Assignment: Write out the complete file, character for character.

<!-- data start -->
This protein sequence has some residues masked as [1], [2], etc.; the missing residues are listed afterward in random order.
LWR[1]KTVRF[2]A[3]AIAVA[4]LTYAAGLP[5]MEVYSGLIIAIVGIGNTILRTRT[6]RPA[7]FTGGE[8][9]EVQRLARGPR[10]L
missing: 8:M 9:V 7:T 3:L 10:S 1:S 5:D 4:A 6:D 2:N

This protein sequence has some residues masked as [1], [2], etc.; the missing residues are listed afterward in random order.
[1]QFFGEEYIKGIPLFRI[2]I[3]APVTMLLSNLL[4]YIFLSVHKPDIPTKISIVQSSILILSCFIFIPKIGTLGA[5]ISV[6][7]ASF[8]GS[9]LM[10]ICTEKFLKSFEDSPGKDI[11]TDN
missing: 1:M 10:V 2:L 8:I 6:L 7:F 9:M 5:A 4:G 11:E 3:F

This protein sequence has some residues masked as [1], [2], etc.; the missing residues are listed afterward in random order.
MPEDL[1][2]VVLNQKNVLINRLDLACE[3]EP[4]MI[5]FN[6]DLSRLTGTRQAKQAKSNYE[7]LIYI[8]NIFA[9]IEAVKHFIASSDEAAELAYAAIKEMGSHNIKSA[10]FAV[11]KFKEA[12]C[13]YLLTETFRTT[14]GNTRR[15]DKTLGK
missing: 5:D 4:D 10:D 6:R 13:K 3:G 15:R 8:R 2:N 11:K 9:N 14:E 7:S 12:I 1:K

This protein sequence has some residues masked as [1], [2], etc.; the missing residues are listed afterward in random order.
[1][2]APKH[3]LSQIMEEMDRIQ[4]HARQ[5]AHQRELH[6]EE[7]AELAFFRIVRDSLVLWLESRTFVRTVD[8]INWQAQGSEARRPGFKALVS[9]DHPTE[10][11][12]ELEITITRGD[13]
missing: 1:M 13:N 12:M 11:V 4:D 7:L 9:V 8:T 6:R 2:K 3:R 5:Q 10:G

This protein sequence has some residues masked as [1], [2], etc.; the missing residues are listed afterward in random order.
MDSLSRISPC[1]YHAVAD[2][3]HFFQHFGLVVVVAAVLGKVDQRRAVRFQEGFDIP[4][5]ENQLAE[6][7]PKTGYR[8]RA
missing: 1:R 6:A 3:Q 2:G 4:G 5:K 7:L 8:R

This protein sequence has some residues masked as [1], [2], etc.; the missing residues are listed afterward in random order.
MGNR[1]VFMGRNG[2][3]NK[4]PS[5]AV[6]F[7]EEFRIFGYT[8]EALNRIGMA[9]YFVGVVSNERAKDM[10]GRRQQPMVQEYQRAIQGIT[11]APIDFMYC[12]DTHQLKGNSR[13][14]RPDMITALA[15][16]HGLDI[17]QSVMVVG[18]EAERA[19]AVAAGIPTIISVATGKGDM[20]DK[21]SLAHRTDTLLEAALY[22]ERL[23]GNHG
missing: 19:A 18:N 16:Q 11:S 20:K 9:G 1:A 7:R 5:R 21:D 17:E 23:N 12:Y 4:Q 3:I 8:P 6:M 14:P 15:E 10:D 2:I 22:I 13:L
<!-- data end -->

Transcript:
This protein sequence has some residues masked as [1], [2], etc.; the missing residues are listed afterward in random order.
LWR[1]KTVRF[2]A[3]AIAVA[4]LTYAAGLP[5]MEVYSGLIIAIVGIGNTILRTRT[6]RPA[7]FTGGE[8][9]EVQRLARGPR[10]L
missing: 8:M 9:V 7:T 3:L 10:S 1:S 5:D 4:A 6:D 2:N

This protein sequence has some residues masked as [1], [2], etc.; the missing residues are listed afterward in random order.
[1]QFFGEEYIKGIPLFRI[2]I[3]APVTMLLSNLL[4]YIFLSVHKPDIPTKISIVQSSILILSCFIFIPKIGTLGA[5]ISV[6][7]ASF[8]GS[9]LM[10]ICTEKFLKSFEDSPGKDI[11]TDN
missing: 1:M 10:V 2:L 8:I 6:L 7:F 9:M 5:A 4:G 11:E 3:F

This protein sequence has some residues masked as [1], [2], etc.; the missing residues are listed afterward in random order.
MPEDL[1][2]VVLNQKNVLINRLDLACE[3]EP[4]MI[5]FN[6]DLSRLTGTRQAKQAKSNYE[7]LIYI[8]NIFA[9]IEAVKHFIASSDEAAELAYAAIKEMGSHNIKSA[10]FAV[11]KFKEA[12]C[13]YLLTETFRTT[14]GNTRR[15]DKTLGK
missing: 5:D 4:D 10:D 6:R 13:K 3:G 15:R 8:R 2:N 11:K 9:N 14:E 7:S 12:I 1:K

This protein sequence has some residues masked as [1], [2], etc.; the missing residues are listed afterward in random order.
[1][2]APKH[3]LSQIMEEMDRIQ[4]HARQ[5]AHQRELH[6]EE[7]AELAFFRIVRDSLVLWLESRTFVRTVD[8]INWQAQGSEARRPGFKALVS[9]DHPTE[10][11][12]ELEITITRGD[13]
missing: 1:M 13:N 12:M 11:V 4:D 7:L 9:V 8:T 6:R 2:K 3:R 5:Q 10:G

This protein sequence has some residues masked as [1], [2], etc.; the missing residues are listed afterward in random order.
MDSLSRISPC[1]YHAVAD[2][3]HFFQHFGLVVVVAAVLGKVDQRRAVRFQEGFDIP[4][5]ENQLAE[6][7]PKTGYR[8]RA
missing: 1:R 6:A 3:Q 2:G 4:G 5:K 7:L 8:R

This protein sequence has some residues masked as [1], [2], etc.; the missing residues are listed afterward in random order.
MGNR[1]VFMGRNG[2][3]NK[4]PS[5]AV[6]F[7]EEFRIFGYT[8]EALNRIGMA[9]YFVGVVSNERAKDM[10]GRRQQPMVQEYQRAIQGIT[11]APIDFMYC[12]DTHQLKGNSR[13][14]RPDMITALA[15][16]HGLDI[17]QSVMVVG[18]EAERA[19]AVAAGIPTIISVATGKGDM[20]DK[21]SLAHRTDTLLEAALY[22]ERL[23]GNHG
missing: 19:A 18:N 16:Q 11:S 20:K 9:G 1:A 7:R 5:R 21:D 17:E 23:N 12:Y 4:Q 3:I 8:P 6:M 14:P 15:E 10:D 2:I 22:I 13:L